The bulls just didn’t have enough gas in the tank to make it three weeks in a row. The lack of gain, however, isn’t even the alarming part….. stocks only lost ground to a tiny degree. The red flag is the shape of the chart and the way things progressed over the last five days.
We’ll look at that idea in detail below. First up though, a quick review of the major economic numbers.
Last week was minimal in terms of economic data flow, and only a small amount of the small amount we got actually meant anything. What’s that? Unemployment claims – both new and continuing – sank a tad (not enough), while consumer credit levels soared well beyond expectations (up $7.6 billion versus the forecasted $2.0 billion increase).
The coming week will be more turbulent; here are the biggies to watch for, in that they actually impact the market.
* Wednesday: Retail sales, with or without autos, are expected to rise again, continuing a long streak of improvements here.
* Thursday: Claims data (as always). Once again, the expectation is basically flat. We’re also going to hear about producer inflation then, which has been creeping higher (though not yet problematic).
* Friday: A big day, kicking off with consumer inflation rates; they too are creeping higher; though have yet to reach problematic levels. Industrial production and capacity utilization for March will also be unveiled, and both are expected to be slightly higher. Though higher numbers from factories don’t stave off a short-term correction, they do point to a longer-term bull trend that true ‘buy and hold’ folk want to stay in.
S&P 500 Index
Though Friday’s volume behind the selloff wasn’t exactly heavy, it wasn’t exactly light either – it was heavy enough to worry about the fact that we sold off. The red flag, however, is the complete loss of bullish momentum and the early unfolding of bearish momentum. We kicked off the week making higher highs and higher lows (albeit tepidly), and ended the week making lower highs and lower lows. That said….
How much of this weakness can be blamed on the impending government shutdown (at the time)? Great question – it’s hard to say. Could or should the market really care?
Either way, the avoidance of the shutdown opens up the possibility that we could see excited investors plow back into stocks on Monday ONLY because the government didn’t come to a screeching halt. It’s a knee-jerk response though, and may not last that long.
How to do this dance: The S&P 500 (SPX) (SPY) is trapped between its upper 50-day Bollinger band at 1350.7, and its 20-day and 50-day moving averages around 1316. With only a 2.5% range to bounce around in, we can afford to take a “wait and see” approach and not miss anything trade-worthy. A move under 1314 or so will be the early signal of a bearish move, while a persistent (and successful) attack on the ceiling at 1350.7 will fully suggest the bulls are back at it. In the meantime, any assumption is just a guess.
Of course, given the shape of things now, our short-term ‘guess’ is still a bearish one.
It’s not been much of a focal point of late, mostly because it’s been stuck in no-man’s land. But, the CBOE Volatility Index (VIX) (VXX) (VXZ) made a pretty good hint on Friday that it’s trying to make upward progress again. If it can cross above its 20-day and 50-day moving averages in the same sense the S&P 500 slides under its same moving averages, that will only go to confirm a market pullback.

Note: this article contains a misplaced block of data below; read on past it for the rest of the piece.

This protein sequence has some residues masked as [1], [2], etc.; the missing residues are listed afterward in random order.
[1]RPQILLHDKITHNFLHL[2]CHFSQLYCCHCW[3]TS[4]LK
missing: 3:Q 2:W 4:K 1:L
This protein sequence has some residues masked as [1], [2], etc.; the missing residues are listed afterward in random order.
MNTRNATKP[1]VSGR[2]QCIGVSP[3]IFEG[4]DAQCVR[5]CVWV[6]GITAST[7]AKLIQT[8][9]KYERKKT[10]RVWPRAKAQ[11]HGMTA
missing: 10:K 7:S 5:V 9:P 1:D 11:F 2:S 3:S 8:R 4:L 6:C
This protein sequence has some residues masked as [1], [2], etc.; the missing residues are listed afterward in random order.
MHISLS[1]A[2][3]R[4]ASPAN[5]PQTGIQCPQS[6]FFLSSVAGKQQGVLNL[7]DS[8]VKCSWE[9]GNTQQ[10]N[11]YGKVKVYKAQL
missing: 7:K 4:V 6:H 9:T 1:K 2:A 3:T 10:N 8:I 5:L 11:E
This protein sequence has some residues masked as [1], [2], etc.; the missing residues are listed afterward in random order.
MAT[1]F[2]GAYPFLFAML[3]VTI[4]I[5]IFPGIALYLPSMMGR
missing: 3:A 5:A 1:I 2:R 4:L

And just to help keep the bigger picture in mind, here’s a renewed look at the weekly chart.
We alluded to it above, but it’s verified on the graph below… the bullish volume has been waning, and this past week, the bearish volume started to swell. Though only marginally, last week’s loss was accompanied by higher volume after two weeks of tepid volume gains. Take a look at the volume bars to see it for yourself.
It’s also clear on the weekly chart that this last week was a bit of a bigger-picture transitional one. The highs didn’t really get any higher, while the VIX’s lows didn’t get any lower. Both reversed their previous directions as well.
Once again, some of that may have stemmed from a looming government shutdown that didn’t end up happening. But, how much did that matter? Was it the only reason stocks stopped rallying? Not likely, which means that – by virtue of still being overbought on the weekly chart – the odds favor more downside sooner or later.
S&P Sector Performance
While the broad market lost a little ground last week, not every sector felt that demise. Healthcare (XLV) held up pretty well, as did energy (XLE)…. again. Though last week’s relative strength is never a guarantee of future performance, there’s still an underlying reason for last week’s strength that may still be intact. (Our job as traders is just to figure out what it is.) As for all the other sectors, none look particularly healthy after last week’s struggle.
S&P Sector Performance, since November 30th
As for what’s driving energy, we can break the sector performance down into its individual industries and see what’s emerging – or not emerging – as the next leader. As it turns out, explorers and drillers are turning up the most heat…. especially drillers, though explorers seem to have more upside room on front of them. Refiners, on the flipside, appear to be paying the price for excessive gains over the last few months. Storage, transportation, equipment, and services all seem to be stuck in or near neutral.
As for the healthcare sector, the race that facilities and equipment stocks were winning now looks like the pharmaceuticals group is trying to take over….. and they have the most ground to recover (in a good way). Biotech also looks like it could be undervalued here, but it’s the pharma group that looks best-poised to dish out a nice bullish run now.